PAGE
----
The Osceola (Florida) Wild Turkey can only be found in Florida, and for that reason hunters prize these birds because of their unique and small distribution. The primary distribution is the center two-thirds of the Florida peninsula and the bird is often found in scrub patches of palmetto and near swamp areas. An estimated 80,000 to 100,000 birds are believed to live throughout the central peninsula, but due to the density of the swamps and other surrounding habitat, an accurate estimate of the population is difficult.
Osceola has a variety of foods in their diet ranging from grapes, blackberries, beechnut , acorns, and grain, such as corn and oats. They also enjoy eating insects such as grasshoppers and beetles and on occasion will eat amphibian prey such as small lizards and frogs located near the edge of swamp areas.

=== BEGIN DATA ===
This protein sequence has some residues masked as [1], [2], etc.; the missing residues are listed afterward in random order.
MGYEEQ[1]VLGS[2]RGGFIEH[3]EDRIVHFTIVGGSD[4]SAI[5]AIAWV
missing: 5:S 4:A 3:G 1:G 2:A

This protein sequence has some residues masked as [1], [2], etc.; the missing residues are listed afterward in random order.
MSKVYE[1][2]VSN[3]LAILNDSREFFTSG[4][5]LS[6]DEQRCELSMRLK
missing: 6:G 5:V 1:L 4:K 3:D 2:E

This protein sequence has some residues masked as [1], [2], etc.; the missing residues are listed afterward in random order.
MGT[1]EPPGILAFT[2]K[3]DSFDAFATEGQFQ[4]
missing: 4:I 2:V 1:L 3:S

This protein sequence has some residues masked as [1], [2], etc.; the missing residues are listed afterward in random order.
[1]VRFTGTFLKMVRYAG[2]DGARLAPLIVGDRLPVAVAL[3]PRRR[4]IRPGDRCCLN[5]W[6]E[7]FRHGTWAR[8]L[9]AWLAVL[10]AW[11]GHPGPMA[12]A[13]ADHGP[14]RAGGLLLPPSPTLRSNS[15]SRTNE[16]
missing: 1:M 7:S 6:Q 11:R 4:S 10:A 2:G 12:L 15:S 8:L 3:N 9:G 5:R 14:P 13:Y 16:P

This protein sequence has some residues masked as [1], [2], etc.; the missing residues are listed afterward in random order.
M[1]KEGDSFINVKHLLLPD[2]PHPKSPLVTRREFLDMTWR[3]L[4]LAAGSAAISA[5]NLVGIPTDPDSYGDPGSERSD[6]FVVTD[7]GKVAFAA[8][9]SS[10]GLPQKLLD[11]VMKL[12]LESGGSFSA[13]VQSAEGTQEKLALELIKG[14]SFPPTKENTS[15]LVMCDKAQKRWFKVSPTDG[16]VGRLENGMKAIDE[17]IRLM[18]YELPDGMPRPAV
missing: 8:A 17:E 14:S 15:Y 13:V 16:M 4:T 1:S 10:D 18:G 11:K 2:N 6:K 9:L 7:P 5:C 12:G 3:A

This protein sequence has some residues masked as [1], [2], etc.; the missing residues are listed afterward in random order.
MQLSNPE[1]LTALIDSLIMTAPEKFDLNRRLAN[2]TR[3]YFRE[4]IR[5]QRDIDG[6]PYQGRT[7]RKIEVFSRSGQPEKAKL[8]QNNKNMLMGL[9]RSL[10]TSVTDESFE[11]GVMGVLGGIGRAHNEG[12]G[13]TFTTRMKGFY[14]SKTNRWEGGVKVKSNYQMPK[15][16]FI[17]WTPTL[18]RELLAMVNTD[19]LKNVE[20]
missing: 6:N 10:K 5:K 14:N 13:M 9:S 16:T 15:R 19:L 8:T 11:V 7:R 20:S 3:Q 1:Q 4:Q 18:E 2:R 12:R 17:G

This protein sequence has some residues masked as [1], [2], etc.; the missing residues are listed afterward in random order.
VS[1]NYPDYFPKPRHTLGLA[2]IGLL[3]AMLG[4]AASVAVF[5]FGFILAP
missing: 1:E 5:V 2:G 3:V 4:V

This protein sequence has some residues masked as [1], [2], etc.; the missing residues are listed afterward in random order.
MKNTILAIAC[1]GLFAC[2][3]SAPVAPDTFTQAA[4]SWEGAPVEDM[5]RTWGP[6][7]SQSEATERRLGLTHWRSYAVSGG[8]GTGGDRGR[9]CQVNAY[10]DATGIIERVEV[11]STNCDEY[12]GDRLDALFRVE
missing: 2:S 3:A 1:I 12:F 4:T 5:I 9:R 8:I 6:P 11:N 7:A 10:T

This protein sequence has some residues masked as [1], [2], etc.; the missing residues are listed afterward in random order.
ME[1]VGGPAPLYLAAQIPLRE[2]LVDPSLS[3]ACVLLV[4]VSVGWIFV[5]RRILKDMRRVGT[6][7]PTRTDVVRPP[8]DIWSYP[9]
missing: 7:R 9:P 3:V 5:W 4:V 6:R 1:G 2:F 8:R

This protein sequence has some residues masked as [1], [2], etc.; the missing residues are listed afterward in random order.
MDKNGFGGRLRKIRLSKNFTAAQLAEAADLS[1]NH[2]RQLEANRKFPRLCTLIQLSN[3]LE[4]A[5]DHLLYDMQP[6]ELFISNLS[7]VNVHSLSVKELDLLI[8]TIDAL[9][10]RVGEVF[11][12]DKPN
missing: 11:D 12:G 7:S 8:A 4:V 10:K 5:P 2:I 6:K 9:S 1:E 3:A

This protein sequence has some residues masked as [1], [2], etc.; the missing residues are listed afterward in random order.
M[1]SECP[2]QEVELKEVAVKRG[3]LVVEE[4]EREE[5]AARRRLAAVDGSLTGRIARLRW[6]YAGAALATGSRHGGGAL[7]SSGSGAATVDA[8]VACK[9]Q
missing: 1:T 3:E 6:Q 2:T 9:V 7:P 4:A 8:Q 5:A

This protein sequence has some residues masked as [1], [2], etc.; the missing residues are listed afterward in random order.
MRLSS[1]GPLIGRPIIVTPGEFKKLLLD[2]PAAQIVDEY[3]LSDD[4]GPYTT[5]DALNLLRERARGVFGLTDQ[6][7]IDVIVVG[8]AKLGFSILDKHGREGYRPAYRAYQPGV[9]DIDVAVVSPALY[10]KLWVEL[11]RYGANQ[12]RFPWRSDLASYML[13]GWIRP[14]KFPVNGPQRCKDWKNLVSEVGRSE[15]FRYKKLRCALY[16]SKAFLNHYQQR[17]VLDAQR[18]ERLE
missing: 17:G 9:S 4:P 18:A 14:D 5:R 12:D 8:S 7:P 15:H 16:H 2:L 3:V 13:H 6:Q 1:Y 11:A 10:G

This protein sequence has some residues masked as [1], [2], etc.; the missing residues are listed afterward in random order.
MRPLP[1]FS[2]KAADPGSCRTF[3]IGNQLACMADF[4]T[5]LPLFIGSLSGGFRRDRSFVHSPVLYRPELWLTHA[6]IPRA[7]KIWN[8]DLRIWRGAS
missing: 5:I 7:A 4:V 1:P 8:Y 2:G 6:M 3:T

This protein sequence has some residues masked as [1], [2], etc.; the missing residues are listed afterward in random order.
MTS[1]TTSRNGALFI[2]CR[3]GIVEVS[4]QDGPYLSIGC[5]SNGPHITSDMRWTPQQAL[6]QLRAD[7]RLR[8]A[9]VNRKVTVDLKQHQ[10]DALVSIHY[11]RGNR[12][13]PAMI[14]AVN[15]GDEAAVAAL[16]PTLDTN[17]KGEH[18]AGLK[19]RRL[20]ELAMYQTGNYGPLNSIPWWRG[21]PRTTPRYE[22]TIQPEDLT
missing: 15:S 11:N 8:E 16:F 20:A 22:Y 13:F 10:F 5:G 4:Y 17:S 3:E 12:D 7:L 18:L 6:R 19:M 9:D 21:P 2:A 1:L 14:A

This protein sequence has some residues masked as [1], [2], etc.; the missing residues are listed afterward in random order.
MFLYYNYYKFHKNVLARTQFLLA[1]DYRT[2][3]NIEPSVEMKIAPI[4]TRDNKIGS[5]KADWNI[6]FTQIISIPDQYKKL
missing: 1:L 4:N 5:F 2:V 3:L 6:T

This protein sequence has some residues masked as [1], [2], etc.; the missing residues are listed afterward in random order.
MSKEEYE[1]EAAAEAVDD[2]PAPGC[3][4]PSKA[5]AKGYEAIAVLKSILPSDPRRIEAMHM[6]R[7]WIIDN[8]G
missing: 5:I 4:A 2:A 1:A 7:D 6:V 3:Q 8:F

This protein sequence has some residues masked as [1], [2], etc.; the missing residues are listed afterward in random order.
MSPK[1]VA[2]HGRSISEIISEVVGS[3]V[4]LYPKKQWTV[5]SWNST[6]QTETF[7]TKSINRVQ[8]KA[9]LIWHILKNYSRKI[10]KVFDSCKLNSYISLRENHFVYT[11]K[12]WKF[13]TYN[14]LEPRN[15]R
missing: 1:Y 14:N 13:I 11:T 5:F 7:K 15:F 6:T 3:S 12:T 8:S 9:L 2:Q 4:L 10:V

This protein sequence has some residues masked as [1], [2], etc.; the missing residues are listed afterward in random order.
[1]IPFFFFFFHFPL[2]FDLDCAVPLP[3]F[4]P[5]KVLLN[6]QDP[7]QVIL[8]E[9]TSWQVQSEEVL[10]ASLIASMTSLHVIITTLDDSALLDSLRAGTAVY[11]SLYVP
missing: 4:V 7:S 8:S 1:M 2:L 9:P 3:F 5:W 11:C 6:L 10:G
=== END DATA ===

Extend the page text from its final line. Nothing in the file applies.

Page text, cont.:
Osceola turkeys have been known to start gobbling as early as January in southern Florida and mating 3-4 weeks following. Hens lay their eggs typically in mid-April laying an average of 8 – 12 eggs. Young turkeys (also known as poults) will start hatching in mid-May. The incubation period for the Osceola Turkey is 26 – 28 days, similar to their close relative the Eastern Wild Turkey.